Monday, 5 January 2015

Harare City Council being run like a Betting Club

By Bishop Happison Chikova
When Councillors, including the Mayor and a few bootlicking supporters mostly from the main opposition gathered to craft a statutory instrument of 2013 [HARARE (CLAMPING AND TOW AWAY) (AMENDMENT) BY-LAWS, 2013], and when the Minister of Local Government approved this unrealistic statutory instrument that is meant to syphon motorist and the public funds through exorbitant fines one is forced to think that the change that the nation has been waiting for more than three decades will come through the New Generation.
Harare Mayor Bernard Manyenyeni flanked by his deputy Thomas Muzuva and Councilor Wellington Chikomo at Town House in Harare
The way this statutory instrument is being administered leaves one to question the credibility and capacity of the Harare city council to run the city.

The people are quite aware of the short comings in the Harare city’s administration but the authorities have gone too far in their crusade of milking the people in a quest to raise money for the city.

However, the Harare city council must be aware that it also the city council’s duty and responsibility according to the Urban Council Act to create employment for its residents through income generating activities.

Thousands of people have been losing their vehicles due to failure to pay hefty fines that amount to about $300 including the towing, storage charges and the actual fine that is at $92 for small vehicles.

The Harare city is being run like a social club rather than a business entity. When one asks the authority or suggest alternatives to modern approaches of running a city, the Mayor will be quick to defend his position saying that they are only mandated to collect revenue from the residents.

However, we have leaders that are blinked to the extent that they cannot institute changes when they preside over a system. The Urban Council Act is not like the laws of Moses that were inscribed on stones hence not easy to amend.

To inflict more damages and looting from the public, amendments were made to impound vehicles for 14 days before the owner can come and claim his / her vehicle at a fee of $11-$17 per day as storage charges.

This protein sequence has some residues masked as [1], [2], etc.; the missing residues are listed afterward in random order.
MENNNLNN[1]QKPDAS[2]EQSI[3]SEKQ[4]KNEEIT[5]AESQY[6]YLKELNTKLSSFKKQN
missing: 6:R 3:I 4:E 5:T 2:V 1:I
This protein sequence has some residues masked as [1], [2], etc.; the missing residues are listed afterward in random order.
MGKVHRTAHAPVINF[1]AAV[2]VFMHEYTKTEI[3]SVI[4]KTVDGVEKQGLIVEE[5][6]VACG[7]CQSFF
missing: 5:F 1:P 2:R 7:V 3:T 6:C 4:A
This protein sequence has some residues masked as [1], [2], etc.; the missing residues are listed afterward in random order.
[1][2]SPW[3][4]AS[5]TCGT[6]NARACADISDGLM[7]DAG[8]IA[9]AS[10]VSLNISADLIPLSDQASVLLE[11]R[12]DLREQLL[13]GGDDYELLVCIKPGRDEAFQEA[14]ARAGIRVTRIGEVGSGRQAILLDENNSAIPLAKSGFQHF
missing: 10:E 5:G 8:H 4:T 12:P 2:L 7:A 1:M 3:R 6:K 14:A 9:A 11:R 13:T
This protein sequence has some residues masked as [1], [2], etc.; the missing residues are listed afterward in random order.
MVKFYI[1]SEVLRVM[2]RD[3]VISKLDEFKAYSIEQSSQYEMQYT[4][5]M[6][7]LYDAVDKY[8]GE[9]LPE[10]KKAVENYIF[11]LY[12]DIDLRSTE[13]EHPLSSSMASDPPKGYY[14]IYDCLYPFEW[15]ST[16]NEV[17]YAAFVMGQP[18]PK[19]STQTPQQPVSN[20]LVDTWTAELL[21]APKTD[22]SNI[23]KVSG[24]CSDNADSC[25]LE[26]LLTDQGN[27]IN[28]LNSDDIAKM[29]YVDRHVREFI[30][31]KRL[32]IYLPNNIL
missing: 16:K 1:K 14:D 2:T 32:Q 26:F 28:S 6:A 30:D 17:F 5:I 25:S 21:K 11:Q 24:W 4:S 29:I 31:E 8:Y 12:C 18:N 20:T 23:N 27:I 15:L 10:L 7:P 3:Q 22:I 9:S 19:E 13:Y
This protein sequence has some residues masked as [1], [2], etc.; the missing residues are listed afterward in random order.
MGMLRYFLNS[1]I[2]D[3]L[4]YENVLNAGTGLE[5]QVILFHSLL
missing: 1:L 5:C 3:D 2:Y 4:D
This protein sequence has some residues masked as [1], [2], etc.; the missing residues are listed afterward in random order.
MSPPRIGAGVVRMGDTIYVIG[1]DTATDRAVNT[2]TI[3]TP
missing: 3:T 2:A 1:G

My argument is, when there is no enough free space at the city stores, why then would the council increase the days to 14 days? I also feel sorry for the foreigners and city visitors, who have to wait for 14 days in order to reclaim their cars.

It is not surprising that some of the vehicles that are auctioned apart from those of the suffering residents belong to the visitors who could not bear and endure 14 days of waiting for the car to be released.

These are some of the modern tactics that are being devised by the city fathers to steal the property of suffering Zimbabweans especially the Harare residents so that they can auction their vehicles.

The city fathers are aware of the challenges the residents are facing, and gazetting such draconian pieces of legal instruments is not a way to punish but loot from the poor suffering citizens.

The impounded vehicles are left without proper security and thieves if not city council workers have taken advantage of the poor security to steal parts like batteries, wheels and other items.

The argument in this whole scam by the city council is the moral obligation of impounding a vehicle worth $8000 just because the owner has failed to pay $300, surely colonisation is back.

One can argue that the offenders are breaking the city by-laws but if it was a correctional punishment, why are the fines too exorbitant, 300% higher than the Zimbabwe National Traffic fines charged by the police?

What was the model used to come up with these fines? The only viable and democratic model is to consult the public.

Tirimugango – (We are in a hot traditional pan). The days are coming and are near when the people of Harare are going to demand adequate service delivery from the Harare City Council ranging from adequate water supply, clean water supply as according to the WHO standards, repair of roads, clean streets, and proper collection of bins among other services.

We can’t just watch when our rights are being violated.

Ndugu!!! – Bishop Happison Chikova (African Democratic Party:- Secretary General)
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